Jeanne Horak-Druiff is Wine Editor for WE Magazine for Women and Editor of the Month for August…

Tell us a little bit about yourself and your writing career.

I am a proud South African and was born, raised, educated and happily ensconced in Port Elizabeth, South Africa all my life. That is, until fate intervened and I followed my husband who wanted to fulfil a dream of working abroad. We came to London with the intention of staying a year. It’s now 10 years later and we are still here, which just goes to show that life is what happens while you make other plans! I am a trained criminal lawyer and have defended many people on trial for murder, back when South Africa still handed out the death penalty. I also lectured commercial law for eight of the happiest years of my career and for the past few years I have worked in law firms in London in a knowledge management role.

When I am not at my day job, I am a food blogger. I started my blog in May 2004, back when there were only a handful of food bloggers and it is still going strong. I am a four time winner of the Best Food Blog category of the South African Blog Awards and I was recently listed by The Times online as one of the top 50 food blogs in the world. My readership continues to grow month on month and is pretty evenly split between the US, the UK and South Africa

I am also a freelance writer and have written for various online and print publications. I have had food/travel pieces published in the National Geographic “500 Food Journeys” book and my recipes have appeared in two compliations of blog recipes. I will soon also feature in “Foodies of the World” and “Creating a Meal You’ll Love” which are due to be published late in 2010, as well as another National Geographic book on “500 Secret Journeys”.

When did you first discover you enjoyed writing?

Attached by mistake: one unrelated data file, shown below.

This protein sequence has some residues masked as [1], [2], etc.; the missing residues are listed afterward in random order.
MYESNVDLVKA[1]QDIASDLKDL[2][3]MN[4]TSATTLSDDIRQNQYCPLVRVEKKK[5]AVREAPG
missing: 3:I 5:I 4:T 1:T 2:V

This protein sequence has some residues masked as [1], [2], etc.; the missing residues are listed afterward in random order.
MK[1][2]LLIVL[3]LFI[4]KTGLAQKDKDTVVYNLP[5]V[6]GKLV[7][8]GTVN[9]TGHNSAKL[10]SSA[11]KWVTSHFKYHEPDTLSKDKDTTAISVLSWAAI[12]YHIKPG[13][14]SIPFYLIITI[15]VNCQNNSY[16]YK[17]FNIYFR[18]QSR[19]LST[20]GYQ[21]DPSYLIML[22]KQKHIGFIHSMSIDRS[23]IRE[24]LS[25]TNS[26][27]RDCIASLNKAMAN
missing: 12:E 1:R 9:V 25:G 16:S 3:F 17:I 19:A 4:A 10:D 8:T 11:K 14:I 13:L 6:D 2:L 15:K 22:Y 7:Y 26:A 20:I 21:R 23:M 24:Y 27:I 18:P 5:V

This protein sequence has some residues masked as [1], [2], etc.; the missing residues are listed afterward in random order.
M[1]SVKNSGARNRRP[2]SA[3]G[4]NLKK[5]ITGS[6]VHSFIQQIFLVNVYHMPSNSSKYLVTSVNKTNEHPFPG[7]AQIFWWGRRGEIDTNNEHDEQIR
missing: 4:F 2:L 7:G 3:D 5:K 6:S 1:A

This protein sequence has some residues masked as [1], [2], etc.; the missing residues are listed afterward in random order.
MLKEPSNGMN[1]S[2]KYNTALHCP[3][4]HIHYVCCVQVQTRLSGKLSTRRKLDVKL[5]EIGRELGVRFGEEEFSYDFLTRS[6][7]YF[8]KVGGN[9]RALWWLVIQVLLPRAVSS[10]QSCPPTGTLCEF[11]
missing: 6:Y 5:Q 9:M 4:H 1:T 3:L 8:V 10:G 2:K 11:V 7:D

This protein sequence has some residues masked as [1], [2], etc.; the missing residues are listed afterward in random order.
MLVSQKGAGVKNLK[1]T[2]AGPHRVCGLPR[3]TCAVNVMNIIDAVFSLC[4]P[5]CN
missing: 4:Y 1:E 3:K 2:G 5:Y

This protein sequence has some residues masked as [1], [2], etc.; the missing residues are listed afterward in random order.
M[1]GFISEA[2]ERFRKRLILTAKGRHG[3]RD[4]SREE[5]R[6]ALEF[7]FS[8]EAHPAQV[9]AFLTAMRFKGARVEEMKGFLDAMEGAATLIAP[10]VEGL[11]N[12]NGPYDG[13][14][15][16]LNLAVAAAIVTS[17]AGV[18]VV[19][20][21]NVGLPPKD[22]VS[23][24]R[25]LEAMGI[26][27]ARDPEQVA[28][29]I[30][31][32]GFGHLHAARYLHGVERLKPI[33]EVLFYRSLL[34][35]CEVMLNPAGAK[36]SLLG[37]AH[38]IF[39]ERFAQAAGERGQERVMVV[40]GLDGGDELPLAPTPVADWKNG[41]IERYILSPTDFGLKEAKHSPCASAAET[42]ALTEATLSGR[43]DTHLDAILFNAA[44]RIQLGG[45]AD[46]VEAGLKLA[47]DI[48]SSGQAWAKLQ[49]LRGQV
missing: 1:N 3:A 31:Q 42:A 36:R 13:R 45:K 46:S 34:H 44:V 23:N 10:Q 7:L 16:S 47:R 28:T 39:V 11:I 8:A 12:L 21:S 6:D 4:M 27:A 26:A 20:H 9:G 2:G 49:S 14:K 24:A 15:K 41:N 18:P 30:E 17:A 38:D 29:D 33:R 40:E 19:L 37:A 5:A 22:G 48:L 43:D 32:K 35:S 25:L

I have always been a bit of a born archivist – I started keeping a rudimentary diary when I was ten years old, but that had more to do with my manic desire to record events than the act of writing! I had always loved reading, but I think the turning point came when I was about fiftteen years old and I read SE Hinton’s wonderful teen novels (The Outsiders, Tex, Rumblefish and That Was Then, This is Now). They blew me away. They were so different from any other book that I had ever read – the language they used and the situations they described were not stuffy or formal in any way, and suddenly I realised that I could write stuff like that too. I think the teachers at my rather restrained all-girl school must have been a little alarmed when I suddenly started writing first-person stories about teenage boy protagonists! But it certainly unlocked something inside me, because by the time I was 17, an English teacher graded one of my essays and wrote in the margin “You have the talent to be a writer”. I have never forgotten that, nor have I ever stopped being grateful to her for giving me faith in myself and my ability to write. Although most of my writing these days is for my blog ( or for freelance jobs. I still write and journal for my own pleasure, on a daily basis.

What are your favorite topics to write about?

All through university, I wrote poetry. Some of it is angsty, teenage rubbish, but some of the poems still have the ability to touch me today – and that, to me, is the mark of good writing. I believe that one of the things I can do well through my writing, both prose and poetry, is to evoke feelings and emotions in other people. I do not go for reams of adjectives, but I do aim to stir emotions and I enjoy doing so. When it comes to non-fiction, my favourite topics are definitley food and drink, but also travel, restaurants and legal topics related to blogging (copyright, defamation, content theft).

For me, food writing is all about the story behind a dish, whether that be a factual history or a personal anecdote. I love the fact that food forms the backdrop to all the milestones in our lives – a christening breakfast, a wedding brunch, a graduation dinner, a wake. Food is inseperable from its context. It ties us to our past and our future; to our country and our family, with cords that cannot be broken by time or distance.

What do you enjoy about writing for WE Magazine for Women?